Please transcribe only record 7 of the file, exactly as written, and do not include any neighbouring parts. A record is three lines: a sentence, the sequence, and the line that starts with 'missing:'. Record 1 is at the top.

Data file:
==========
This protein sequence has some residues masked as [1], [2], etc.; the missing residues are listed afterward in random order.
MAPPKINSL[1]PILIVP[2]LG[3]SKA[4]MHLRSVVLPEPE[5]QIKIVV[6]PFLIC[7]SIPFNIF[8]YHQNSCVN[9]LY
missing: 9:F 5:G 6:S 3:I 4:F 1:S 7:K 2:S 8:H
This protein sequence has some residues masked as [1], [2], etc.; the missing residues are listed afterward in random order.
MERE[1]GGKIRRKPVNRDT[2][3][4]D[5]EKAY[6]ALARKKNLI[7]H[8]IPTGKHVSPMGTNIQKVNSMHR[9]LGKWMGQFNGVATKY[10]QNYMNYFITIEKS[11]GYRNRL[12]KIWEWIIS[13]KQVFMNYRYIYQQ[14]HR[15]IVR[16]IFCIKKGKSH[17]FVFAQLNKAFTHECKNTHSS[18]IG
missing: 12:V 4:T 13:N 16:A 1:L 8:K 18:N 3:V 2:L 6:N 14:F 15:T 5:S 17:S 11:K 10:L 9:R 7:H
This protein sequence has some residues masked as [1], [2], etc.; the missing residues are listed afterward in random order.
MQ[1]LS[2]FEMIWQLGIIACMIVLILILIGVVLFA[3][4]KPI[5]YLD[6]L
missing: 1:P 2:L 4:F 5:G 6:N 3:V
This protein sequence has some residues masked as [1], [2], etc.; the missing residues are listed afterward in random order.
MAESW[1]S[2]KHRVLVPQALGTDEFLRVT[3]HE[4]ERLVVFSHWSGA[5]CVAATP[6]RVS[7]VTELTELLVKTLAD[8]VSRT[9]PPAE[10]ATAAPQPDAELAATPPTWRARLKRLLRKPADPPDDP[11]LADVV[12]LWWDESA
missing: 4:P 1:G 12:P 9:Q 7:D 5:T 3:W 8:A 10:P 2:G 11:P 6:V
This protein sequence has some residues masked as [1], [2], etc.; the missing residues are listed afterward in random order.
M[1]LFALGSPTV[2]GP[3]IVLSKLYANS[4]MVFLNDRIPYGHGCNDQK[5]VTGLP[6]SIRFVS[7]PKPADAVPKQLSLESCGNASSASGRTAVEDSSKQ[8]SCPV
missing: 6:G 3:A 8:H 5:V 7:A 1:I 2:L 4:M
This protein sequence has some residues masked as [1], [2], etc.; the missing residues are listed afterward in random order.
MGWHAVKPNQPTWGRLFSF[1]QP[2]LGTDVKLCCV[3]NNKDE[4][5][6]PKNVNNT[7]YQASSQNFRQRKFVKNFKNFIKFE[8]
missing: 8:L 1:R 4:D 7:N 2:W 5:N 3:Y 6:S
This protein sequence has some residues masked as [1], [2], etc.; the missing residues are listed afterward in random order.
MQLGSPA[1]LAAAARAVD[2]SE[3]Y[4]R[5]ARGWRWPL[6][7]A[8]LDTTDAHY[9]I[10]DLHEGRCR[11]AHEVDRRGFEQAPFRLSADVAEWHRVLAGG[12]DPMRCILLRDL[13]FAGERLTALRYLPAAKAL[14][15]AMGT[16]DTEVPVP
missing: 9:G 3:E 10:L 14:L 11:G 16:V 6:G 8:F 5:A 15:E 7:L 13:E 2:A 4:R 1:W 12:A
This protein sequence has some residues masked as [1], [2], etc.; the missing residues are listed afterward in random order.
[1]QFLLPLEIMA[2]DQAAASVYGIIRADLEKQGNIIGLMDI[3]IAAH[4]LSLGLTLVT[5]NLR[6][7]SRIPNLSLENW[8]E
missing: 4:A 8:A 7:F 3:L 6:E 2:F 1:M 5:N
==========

This protein sequence has some residues masked as [1], [2], etc.; the missing residues are listed afterward in random order.
MQLGSPA[1]LAAAARAVD[2]SE[3]Y[4]R[5]ARGWRWPL[6][7]A[8]LDTTDAHY[9]I[10]DLHEGRCR[11]AHEVDRRGFEQAPFRLSADVAEWHRVLAGG[12]DPMRCILLRDL[13]FAGERLTALRYLPAAKAL[14][15]AMGT[16]DTEVPVP
missing: 9:G 3:E 10:L 14:L 11:G 16:V 6:G 8:F 5:A 15:E 7:L 13:E 2:A 4:R 1:W 12:A